February 02, 2012

Six Orange Crates and Epiphany in A Fortune Cookie

Wayne and me Spring 1970
Eighteen years old and headed for college--that was years ago. At the time I was living in Mesa, AZ, and on "move in" day at Grand Canyon College (now a university), my best friend Wayne rolled into the driveway with a borrowed VW van. I had everything ready for him: six orange crates packed with everything I owned.

Since then I've moved a gazillion times, each time with an ever increasing accumulation of life's flotsam. The last time I moved, I got rid of an antique piano and six bookshelves of books,  untold bins of research, sacks of clothes I no longer wore, pictures, paintings, pots, pans, canning jars, salves and ointments that my youngest swore were around before he was born.

I'm moving again, and again weeding. I've tossed at least 300 books this time around. I've tossed hundreds of files, box after box of ever more research, garden boots, clarinet music from junior high (goaded by my youngest who says I'll never again play music so littered with black notes), even paper dolls I've been hauling around since I was ten years old and living in Northern California.

Each time I've gone through this process, I've inevitably thought of Wayne and that beastly hot day in Phoenix when he helped transport my six orange crates of belongings into a small dorm room and the rest of my life. Where did all this stuff come from? What happened to the days when I needed so little to create a corner of home for myself?

Where did all this come from?
The recession's hit a lot of people hard, me included, and from time to time I've felt a bit blue. But not long ago I found this epiphany in a fortune cookie: Accept something that you cannot change, and you will feel better. I thought of those six orange crates and how happy I'd been. Why feel blue over a recession? Especially since once upon a time, eighteen years old, I'd felt so happy, and with so little? I called Wayne. Which is why I'm selling my house for what I can get and boxing everything else up for storage: Wayne will invest what I can salvage.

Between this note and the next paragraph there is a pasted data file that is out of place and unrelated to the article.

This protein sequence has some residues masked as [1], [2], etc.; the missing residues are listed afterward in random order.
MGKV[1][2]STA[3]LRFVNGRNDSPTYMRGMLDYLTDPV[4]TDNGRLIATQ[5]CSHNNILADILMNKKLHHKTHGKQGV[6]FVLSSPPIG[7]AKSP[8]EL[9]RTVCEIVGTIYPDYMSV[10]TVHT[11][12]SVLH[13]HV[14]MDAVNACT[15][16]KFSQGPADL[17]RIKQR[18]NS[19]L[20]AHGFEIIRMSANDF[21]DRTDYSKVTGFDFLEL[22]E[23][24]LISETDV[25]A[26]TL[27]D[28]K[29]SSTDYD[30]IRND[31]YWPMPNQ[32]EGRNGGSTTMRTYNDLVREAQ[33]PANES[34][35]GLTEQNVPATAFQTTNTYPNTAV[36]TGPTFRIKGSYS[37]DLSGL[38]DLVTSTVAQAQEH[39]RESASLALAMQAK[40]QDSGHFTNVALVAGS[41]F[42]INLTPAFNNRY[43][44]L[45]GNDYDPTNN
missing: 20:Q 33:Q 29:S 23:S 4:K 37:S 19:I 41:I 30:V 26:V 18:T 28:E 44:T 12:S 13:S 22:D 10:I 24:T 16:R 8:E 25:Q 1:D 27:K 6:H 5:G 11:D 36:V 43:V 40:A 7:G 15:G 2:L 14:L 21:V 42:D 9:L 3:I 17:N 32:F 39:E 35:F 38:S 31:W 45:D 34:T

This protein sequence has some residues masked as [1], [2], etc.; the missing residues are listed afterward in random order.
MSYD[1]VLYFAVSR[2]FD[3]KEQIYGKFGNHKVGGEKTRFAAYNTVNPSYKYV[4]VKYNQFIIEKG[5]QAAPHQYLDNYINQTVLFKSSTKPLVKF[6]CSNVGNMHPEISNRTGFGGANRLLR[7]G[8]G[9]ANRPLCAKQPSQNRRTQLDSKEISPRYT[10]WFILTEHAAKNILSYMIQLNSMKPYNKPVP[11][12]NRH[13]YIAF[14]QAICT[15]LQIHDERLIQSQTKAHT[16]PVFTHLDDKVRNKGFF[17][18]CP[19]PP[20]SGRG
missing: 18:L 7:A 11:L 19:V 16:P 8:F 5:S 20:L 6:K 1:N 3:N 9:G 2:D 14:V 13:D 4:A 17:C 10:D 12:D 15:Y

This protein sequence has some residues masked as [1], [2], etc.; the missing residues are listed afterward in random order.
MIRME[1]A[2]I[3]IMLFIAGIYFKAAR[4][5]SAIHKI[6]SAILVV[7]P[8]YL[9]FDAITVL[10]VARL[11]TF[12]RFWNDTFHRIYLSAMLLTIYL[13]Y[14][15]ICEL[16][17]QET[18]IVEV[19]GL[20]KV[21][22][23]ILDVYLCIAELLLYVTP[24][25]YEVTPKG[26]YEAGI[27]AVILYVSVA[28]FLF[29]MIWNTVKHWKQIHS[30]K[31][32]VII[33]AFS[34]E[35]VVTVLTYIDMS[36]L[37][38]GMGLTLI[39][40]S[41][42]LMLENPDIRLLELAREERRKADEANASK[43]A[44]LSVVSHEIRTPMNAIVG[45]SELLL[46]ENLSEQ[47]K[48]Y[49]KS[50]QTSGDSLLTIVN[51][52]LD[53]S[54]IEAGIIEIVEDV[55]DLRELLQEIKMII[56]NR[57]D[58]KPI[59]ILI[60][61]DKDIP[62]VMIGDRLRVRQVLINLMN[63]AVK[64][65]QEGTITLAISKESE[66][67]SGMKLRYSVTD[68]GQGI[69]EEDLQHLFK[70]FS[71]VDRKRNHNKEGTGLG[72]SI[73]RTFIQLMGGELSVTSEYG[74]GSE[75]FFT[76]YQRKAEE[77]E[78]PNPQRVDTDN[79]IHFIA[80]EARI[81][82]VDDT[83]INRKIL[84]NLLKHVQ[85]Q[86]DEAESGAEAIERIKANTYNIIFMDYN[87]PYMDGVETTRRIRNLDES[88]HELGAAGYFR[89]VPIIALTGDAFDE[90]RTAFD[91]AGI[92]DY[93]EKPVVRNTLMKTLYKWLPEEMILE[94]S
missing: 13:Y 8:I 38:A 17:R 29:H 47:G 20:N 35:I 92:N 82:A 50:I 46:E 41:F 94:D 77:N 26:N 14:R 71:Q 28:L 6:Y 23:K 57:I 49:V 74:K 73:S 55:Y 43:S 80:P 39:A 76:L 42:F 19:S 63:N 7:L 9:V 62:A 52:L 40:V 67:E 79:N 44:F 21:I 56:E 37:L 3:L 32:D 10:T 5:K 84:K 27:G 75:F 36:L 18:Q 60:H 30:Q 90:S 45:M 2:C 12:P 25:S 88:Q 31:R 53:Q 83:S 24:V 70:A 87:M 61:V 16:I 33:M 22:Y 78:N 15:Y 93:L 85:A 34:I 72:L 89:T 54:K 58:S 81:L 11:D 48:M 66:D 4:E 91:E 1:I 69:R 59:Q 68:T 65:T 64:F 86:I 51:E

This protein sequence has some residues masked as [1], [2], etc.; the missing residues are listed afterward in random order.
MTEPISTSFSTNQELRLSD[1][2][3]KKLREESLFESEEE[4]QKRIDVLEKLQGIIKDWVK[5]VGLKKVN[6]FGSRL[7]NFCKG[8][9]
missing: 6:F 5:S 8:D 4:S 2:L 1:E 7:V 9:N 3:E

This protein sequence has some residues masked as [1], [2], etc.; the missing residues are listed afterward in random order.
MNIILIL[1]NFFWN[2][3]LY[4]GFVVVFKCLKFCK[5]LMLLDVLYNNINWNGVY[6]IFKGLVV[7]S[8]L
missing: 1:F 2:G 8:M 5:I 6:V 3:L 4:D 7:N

People ask, "But where will you live?" I actually have three places I can go before heading for Banff the end of March to drive summer tour buses:

1--with a friend on Drayton Harbor;
2--in a cottage on Storm Lake;
3--at my youngest's condo overlooking Lake Whatcom.
Okay, 4--my mother.

The more common question has been, "But what if the market doesn't turn around?" They're asking, What if the midnight hour should strike?

I know exactly what will happen. Should midnight strike and I lose everything, I'll still have six orange crates and not just Wayne but many friends. And I'll be bouncing down some freeway or the other, off to some kind of "college"and the rest of my life, where it truly takes very little to create a corner of home for myself. 

Wayne and me, 2009, and 4 of my 6 orange crates, 2012

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